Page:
For decades, agencies have been required to identify a market failure or other systemic problem that exists before intervening in the marketplace with a regulation. Market failures include things like a lack of competition, a lack of consumer information, or costs that spill over onto the public as the result of a private transaction. Now, agencies like DOE have begun to expand the definition of market failure to include what they deem to be personal failures on the part of consumers.
So why are agencies doing this? One reason may be because the environmental benefits alone aren’t enough to justify the costs of some regulations. Claiming additional benefits helps agencies justify an inefficient policy, and keeps government programs continuing to employ regulators. Agencies have other ways to make the benefits of rules appear greater too. In the case of the microwave rule, of the small portion of benefits related to carbon dioxide reductions, most will be captured by citizens of foreign countries, with only a small fraction going to US citizens. Counting benefits to foreigners makes the benefits of rules appear greater, even though agencies are asked to only consider benefits to the United States in most cases.
Another reason we may be getting these types of rules is the rules may really be intended to benefit special interest groups more than consumers. A manufacturer that is already producing an energy efficient product may capture market share by getting the products of its competitors banned. Or manufacturers may simply want to force consumers to buy a more expensive product, or replace old products with new ones, while eliminating the possibility of a competitor undercutting them by selling a cheaper product in the marketplace.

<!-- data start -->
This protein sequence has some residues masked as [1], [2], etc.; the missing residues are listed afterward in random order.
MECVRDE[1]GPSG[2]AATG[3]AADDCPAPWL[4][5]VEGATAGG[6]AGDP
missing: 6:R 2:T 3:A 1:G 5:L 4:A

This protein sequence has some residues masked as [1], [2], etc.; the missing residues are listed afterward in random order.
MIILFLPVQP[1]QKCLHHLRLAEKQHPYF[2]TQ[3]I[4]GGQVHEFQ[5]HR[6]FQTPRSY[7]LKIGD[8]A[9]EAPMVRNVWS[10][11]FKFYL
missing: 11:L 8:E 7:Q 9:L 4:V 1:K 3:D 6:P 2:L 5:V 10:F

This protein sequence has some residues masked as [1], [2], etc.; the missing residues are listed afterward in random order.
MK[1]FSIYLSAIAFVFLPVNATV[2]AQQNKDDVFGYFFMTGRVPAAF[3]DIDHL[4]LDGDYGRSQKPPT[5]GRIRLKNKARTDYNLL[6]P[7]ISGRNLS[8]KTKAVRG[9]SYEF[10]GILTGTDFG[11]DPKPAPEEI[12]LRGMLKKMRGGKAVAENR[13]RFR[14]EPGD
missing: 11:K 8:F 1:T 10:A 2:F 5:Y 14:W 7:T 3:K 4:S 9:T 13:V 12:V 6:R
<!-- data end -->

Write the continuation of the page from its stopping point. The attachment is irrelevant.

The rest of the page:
Reducing Carbon Dioxide emissions in order to combat climate change may be a noble goal, but recent energy efficiency regulations are unlikely to get us there. Rather than overriding consumer choice, and counting this loss to consumers as a benefit, DOE and other agencies should give the American people a more honest assessment of the benefits of their rules.
* Source: Department of Energy, “Technical Support Document: Energy Efficiency Program for Consumer Products and Commercial and Industrial Equipment: Residential Microwave Ovens – Stand-By-Power,” (Table 1.2.1.), May 2013. Calculated using a 3 percent discount rate. Assumes 15 percent of reductions in CO2 emissions are attributed to the United States. This is the midpoint between 7 percent and 23 percent, the range estimated by the Interagency Working Group on Social Cost of Carbon, “Technical Support Document, Social Cost of Carbon for Regulatory Impact Analysis under Executive Order 12866,” February 2010.